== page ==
Garden Word of the Day
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Black blight, or ringspot, is a fungal disease of broccoli, cabbage, cauliflower, and Brussels sprouts. Weeds in the brassica family, such as mustard, are also susceptible.
If you grow Brussels sprouts, you are in good company. Brussels sprouts look like an impressive Medieval weapon and taste far sweeter than the frozen, store-bought variety. [Show up at Grandma’s house on Thanksgiving with a freshly cut stalk of Brussels sprouts, and I can guarantee you will be the talk of the day!]
Black blight symptoms
Impressive and delicious, your Brussels sprouts plant may develop light brown or black leaf spots, often with a yellow halo. These spots usually stop at leaf veins and can have an angular shape. These leaf spots are fungal population explosions. In severe cases, these lesions can also occur on the sprouts. Over time, they begin to look more like the concentric rings of a target. If you look closely, with a hand lens or microscope, you can see the fruiting structures. Complete leaf loss can occur.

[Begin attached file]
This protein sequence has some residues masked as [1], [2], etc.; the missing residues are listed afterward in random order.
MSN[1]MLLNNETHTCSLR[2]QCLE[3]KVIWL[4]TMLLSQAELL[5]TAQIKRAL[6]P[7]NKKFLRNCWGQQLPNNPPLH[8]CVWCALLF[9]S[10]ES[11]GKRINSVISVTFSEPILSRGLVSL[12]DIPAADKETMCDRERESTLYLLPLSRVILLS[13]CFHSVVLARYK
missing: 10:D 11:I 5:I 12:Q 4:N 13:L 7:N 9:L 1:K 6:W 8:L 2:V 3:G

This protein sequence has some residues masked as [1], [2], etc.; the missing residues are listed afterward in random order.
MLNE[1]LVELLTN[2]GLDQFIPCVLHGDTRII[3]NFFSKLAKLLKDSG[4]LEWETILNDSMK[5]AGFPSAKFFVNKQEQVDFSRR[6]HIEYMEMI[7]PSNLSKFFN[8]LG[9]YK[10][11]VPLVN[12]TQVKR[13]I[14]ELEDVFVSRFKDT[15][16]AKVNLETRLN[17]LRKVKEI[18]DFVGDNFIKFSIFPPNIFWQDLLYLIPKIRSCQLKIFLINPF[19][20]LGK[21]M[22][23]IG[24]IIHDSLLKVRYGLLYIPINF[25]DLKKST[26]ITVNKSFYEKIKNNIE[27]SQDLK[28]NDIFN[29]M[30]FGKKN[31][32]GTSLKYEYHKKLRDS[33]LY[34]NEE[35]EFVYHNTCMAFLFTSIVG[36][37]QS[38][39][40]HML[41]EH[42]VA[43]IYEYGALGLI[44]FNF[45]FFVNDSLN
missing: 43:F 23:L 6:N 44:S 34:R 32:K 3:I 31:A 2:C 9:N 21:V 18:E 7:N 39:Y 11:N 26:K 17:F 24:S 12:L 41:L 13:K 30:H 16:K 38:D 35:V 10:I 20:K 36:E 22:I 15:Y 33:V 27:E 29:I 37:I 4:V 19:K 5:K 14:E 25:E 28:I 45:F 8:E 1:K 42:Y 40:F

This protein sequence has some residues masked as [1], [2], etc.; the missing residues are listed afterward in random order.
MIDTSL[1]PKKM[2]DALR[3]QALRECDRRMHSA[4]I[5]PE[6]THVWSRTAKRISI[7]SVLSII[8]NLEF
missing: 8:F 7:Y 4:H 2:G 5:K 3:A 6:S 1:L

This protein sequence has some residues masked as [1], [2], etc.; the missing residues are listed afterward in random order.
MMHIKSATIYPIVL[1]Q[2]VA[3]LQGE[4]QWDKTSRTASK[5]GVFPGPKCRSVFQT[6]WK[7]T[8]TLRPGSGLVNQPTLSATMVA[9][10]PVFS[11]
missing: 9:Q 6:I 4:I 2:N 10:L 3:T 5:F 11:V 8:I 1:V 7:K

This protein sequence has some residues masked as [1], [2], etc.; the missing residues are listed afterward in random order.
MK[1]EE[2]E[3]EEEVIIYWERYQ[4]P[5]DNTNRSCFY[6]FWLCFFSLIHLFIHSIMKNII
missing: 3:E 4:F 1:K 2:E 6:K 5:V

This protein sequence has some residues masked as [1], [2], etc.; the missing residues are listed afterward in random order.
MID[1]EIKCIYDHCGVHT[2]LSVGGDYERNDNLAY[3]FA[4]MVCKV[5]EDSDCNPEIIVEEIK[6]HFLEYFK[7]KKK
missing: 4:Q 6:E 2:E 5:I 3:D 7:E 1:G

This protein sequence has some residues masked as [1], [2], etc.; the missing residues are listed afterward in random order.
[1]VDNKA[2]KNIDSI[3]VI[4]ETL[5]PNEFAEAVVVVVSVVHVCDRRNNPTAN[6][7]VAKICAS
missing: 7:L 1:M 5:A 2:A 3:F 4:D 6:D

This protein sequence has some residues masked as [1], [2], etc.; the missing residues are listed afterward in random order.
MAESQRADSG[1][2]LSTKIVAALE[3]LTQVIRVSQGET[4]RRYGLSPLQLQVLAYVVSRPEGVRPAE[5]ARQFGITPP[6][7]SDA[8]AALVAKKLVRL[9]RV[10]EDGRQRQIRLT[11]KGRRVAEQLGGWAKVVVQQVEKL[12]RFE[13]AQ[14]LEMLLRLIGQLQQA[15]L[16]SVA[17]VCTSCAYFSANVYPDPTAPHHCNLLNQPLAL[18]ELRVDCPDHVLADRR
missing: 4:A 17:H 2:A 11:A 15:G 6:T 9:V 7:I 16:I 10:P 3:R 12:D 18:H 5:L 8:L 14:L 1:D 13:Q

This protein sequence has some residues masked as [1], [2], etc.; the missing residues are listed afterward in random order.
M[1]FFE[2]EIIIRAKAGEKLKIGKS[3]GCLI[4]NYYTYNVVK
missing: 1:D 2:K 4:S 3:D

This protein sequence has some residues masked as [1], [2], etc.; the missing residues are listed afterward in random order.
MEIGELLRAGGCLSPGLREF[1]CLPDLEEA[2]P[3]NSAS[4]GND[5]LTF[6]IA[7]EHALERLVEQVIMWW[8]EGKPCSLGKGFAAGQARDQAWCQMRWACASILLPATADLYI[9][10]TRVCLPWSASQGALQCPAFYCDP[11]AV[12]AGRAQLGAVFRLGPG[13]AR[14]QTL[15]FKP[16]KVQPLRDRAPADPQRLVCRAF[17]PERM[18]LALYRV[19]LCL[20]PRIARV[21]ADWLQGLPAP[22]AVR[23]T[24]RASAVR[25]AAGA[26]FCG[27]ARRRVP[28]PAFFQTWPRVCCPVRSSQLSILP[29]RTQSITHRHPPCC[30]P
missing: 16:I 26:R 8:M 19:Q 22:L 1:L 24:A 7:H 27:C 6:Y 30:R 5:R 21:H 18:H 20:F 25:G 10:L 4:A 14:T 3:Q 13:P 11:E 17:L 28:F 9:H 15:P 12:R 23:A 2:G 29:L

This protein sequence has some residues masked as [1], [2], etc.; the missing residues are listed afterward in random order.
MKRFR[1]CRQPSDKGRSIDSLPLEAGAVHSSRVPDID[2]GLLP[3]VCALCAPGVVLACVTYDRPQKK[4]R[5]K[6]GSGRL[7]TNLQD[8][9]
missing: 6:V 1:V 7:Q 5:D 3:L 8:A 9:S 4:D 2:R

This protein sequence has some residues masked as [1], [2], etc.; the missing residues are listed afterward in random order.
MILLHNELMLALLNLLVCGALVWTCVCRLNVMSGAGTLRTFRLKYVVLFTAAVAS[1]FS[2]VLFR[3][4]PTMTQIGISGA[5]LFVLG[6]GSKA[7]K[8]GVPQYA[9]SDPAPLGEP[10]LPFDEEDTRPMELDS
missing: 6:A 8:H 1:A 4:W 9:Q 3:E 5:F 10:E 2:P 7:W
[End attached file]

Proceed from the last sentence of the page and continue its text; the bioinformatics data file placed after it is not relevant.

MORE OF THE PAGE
Black blight life cycle
Since infected leaves fall anyway, take them off and throw them in the trash. The pathogen that causes black blight, Mycosphaerella brassicicola, is in the soil. It also travels on the wind and via splashing rain. It prefers cool temperatures and moist conditions common in autumn - just as your Brussels sprouts are growing.
Black blight control
Since the pathogen is probably in your soil, the best control measure is to plant resistant varieties. Also, monitor plants for signs of black blight. Infected plants, or plant parts, should not be added to compost. If black blight has occurred in your garden, try a 2- to 3-year crop rotation and remove weeds that may host the disease.
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